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The key to growing capacity—the biggest challenge that the NHS faces—is to invest in the NHS work force. We must train the new doctors, nurses, therapists and other grades of staff that the NHS needs for the future. We would be daft to compromise its ability to meet the NHS plan's challenging targets by taking a penny- pinching approach to education, training and research. We are simply not going to do that.

Dr. Harris: The Minister knows I accept the argument that he has just made, and I recognise that funding is available to begin the expansion of various aspects of the health service that we all want to see. I welcome his comments on non-consultant career grades, and perhaps we can pursue that issue later. However, I should stress that I am arguing not that the amendment would resolve the problem, but that—in terms of the need for consultant expansion, rather than service grade expansion—it would offer a protection, until we can see the fruits of the Government's thinking. Such thinking is reassuring, but we need to see the fruits of it.

Mr. Hutton: If I genuinely thought that that were so, I would take a different view, but I simply do not believe that the amendment would achieve the hon. Gentleman's aim, and it certainly would not achieve mine.

There is also a wider context, to which the hon. Gentleman referred, that we should keep in mind. On the broadly philosophical question of the balance between earmarked funding and general allocations to NHS organisations, I hope that he recognises the fact that we are earmarking unified general allocations to NHS trusts less and less. However, education and training is a separate issue. The hon. Gentleman, his Liberal Democrat colleagues and the hon. Member for West Chelmsford have identified the importance of such investment. We can secure prioritisation in an effective way without fundamentally compromising the thrust, the spirit or the letter of our policy on devolution.

The work force development confederations that receive the new training and education resources on behalf of the NHS are constituent organisations, consisting of local acute trusts, primary care trusts and so on. They are the organisations best placed to take such decisions. In distributing training and education resources to the confederations, identifying such resources carefully, and ensuring that they are spent on the purpose for which they were intended—a point that the hon. Member for Oxford, West and Abingdon raised in support of the amendment—we are in no way conflicting with our overall position on the devolution of power to the NHS front line.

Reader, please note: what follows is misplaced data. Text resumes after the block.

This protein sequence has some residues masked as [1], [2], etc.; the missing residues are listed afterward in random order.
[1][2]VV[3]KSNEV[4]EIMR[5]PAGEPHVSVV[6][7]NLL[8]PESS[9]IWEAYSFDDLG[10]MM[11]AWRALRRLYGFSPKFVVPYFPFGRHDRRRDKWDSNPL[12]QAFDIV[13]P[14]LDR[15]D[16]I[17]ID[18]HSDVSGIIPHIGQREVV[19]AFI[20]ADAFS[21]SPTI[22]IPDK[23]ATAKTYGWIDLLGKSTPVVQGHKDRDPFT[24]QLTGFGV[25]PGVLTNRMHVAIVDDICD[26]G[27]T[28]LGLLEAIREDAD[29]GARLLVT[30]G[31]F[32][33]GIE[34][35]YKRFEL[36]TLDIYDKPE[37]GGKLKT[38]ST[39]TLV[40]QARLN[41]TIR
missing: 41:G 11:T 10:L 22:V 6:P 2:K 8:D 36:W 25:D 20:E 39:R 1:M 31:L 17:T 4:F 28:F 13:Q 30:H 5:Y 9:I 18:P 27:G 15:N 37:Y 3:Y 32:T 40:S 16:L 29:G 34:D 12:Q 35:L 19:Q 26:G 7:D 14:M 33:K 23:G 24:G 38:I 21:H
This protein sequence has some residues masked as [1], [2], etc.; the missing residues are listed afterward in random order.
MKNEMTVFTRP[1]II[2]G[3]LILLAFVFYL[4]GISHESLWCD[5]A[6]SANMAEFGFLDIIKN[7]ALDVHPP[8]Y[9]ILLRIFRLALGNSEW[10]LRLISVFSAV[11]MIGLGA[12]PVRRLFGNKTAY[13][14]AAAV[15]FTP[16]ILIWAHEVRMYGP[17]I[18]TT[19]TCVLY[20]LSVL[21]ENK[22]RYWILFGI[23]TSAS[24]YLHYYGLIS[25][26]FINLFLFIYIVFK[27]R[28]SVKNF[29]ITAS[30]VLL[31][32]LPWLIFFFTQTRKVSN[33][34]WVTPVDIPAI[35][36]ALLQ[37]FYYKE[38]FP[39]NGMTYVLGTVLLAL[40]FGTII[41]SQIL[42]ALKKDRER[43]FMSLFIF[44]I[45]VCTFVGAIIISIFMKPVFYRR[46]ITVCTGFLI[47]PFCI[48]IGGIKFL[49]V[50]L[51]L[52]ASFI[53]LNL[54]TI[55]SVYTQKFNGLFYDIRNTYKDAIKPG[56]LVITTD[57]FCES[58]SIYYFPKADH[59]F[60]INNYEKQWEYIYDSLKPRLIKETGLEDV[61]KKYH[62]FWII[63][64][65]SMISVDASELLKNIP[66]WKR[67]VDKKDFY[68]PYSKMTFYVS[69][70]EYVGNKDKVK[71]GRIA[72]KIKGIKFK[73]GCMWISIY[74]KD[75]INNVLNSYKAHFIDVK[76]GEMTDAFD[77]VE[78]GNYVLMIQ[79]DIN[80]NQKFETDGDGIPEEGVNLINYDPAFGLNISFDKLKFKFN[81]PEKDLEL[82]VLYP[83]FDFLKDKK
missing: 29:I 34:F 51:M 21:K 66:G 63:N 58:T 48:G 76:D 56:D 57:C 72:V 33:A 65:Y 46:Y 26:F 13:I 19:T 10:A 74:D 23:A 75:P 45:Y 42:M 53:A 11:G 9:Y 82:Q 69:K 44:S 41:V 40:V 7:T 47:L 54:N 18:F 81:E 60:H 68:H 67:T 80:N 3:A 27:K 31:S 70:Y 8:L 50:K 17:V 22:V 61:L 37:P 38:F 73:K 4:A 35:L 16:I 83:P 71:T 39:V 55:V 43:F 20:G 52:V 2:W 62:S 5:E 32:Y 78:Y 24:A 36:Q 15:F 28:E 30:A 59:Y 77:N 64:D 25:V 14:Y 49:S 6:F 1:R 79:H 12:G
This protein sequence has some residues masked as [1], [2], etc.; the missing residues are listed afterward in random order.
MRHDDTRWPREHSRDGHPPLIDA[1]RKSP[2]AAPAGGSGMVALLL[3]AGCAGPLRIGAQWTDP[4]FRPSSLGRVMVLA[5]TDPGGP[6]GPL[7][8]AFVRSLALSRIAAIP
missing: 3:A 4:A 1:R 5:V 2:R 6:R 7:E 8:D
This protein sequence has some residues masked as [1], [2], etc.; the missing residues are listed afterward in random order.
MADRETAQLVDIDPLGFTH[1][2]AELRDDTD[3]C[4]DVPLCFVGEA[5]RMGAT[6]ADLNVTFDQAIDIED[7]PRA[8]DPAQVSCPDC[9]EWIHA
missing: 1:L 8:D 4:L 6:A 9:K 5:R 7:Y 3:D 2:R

This is probably one of those debates in which, despite having all the arguments on my side, I will not persuade the hon. Member for West Chelmsford and the Liberal Democrats to take a different stance. They supported the amendments in the other place and I fully understand why they did so. In asking the House to disagree with the Lords amendments, I am in no way trying to downplay the importance of education, training and research. We differ about how the goal can best be achieved.

I am absolutely sure that the Secretary of State, the Department of Health and the NHS recognise the importance of education, training and research. We have shown that commitment in the way that we have dedicated significant additional resources to challenging some of the

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problems that we face and dealing with the capacity constraints that we inherited in the training of nurses, doctors and other therapists.

We are getting on with that job. The best way that we can do that is to continue in the direction that we have set, and not legislate unnecessarily. We would be doing that, and ineffectively as well, if we accepted the amendments. The Government will continue to attach the highest priority to education, training and research across the national health service.

Question put, That this House disagrees with the Lords in the said amendment:—

The House divided: Ayes 321, Noes 193.